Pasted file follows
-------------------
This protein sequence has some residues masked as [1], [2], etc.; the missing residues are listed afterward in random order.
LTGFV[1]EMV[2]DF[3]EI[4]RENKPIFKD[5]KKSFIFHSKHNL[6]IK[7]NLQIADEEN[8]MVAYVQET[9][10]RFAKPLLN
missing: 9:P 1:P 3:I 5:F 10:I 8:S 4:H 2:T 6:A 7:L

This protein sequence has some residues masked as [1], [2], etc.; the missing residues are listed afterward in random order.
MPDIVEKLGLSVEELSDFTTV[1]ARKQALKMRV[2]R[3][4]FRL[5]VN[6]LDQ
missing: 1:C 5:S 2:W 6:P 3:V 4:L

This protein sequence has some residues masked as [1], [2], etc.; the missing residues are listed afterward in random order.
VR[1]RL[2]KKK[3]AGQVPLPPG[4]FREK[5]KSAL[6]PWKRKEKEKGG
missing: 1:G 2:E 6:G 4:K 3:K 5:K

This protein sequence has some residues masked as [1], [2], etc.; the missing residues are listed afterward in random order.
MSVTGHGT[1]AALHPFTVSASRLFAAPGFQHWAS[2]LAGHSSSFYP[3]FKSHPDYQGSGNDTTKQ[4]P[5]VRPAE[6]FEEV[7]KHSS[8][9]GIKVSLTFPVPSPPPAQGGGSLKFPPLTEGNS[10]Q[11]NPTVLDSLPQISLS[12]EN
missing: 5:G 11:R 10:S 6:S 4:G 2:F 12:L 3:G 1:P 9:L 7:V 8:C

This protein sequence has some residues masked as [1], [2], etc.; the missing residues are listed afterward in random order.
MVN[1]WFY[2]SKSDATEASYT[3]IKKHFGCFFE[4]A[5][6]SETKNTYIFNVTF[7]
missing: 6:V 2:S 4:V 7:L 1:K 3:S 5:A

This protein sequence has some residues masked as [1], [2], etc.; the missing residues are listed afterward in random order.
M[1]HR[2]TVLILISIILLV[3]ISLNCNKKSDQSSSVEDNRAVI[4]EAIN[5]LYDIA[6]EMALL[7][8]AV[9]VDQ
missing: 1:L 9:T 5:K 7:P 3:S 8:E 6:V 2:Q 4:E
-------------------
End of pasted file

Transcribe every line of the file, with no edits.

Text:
This protein sequence has some residues masked as [1], [2], etc.; the missing residues are listed afterward in random order.
LTGFV[1]EMV[2]DF[3]EI[4]RENKPIFKD[5]KKSFIFHSKHNL[6]IK[7]NLQIADEEN[8]MVAYVQET[9][10]RFAKPLLN
missing: 9:P 1:P 3:I 5:F 10:I 8:S 4:H 2:T 6:A 7:L

This protein sequence has some residues masked as [1], [2], etc.; the missing residues are listed afterward in random order.
MPDIVEKLGLSVEELSDFTTV[1]ARKQALKMRV[2]R[3][4]FRL[5]VN[6]LDQ
missing: 1:C 5:S 2:W 6:P 3:V 4:L

This protein sequence has some residues masked as [1], [2], etc.; the missing residues are listed afterward in random order.
VR[1]RL[2]KKK[3]AGQVPLPPG[4]FREK[5]KSAL[6]PWKRKEKEKGG
missing: 1:G 2:E 6:G 4:K 3:K 5:K

This protein sequence has some residues masked as [1], [2], etc.; the missing residues are listed afterward in random order.
MSVTGHGT[1]AALHPFTVSASRLFAAPGFQHWAS[2]LAGHSSSFYP[3]FKSHPDYQGSGNDTTKQ[4]P[5]VRPAE[6]FEEV[7]KHSS[8][9]GIKVSLTFPVPSPPPAQGGGSLKFPPLTEGNS[10]Q[11]NPTVLDSLPQISLS[12]EN
missing: 5:G 11:R 10:S 6:S 4:G 2:F 12:L 3:G 1:P 9:L 7:V 8:C

This protein sequence has some residues masked as [1], [2], etc.; the missing residues are listed afterward in random order.
MVN[1]WFY[2]SKSDATEASYT[3]IKKHFGCFFE[4]A[5][6]SETKNTYIFNVTF[7]
missing: 6:V 2:S 4:V 7:L 1:K 3:S 5:A

This protein sequence has some residues masked as [1], [2], etc.; the missing residues are listed afterward in random order.
M[1]HR[2]TVLILISIILLV[3]ISLNCNKKSDQSSSVEDNRAVI[4]EAIN[5]LYDIA[6]EMALL[7][8]AV[9]VDQ
missing: 1:L 9:T 5:K 7:P 3:S 8:E 6:V 2:Q 4:E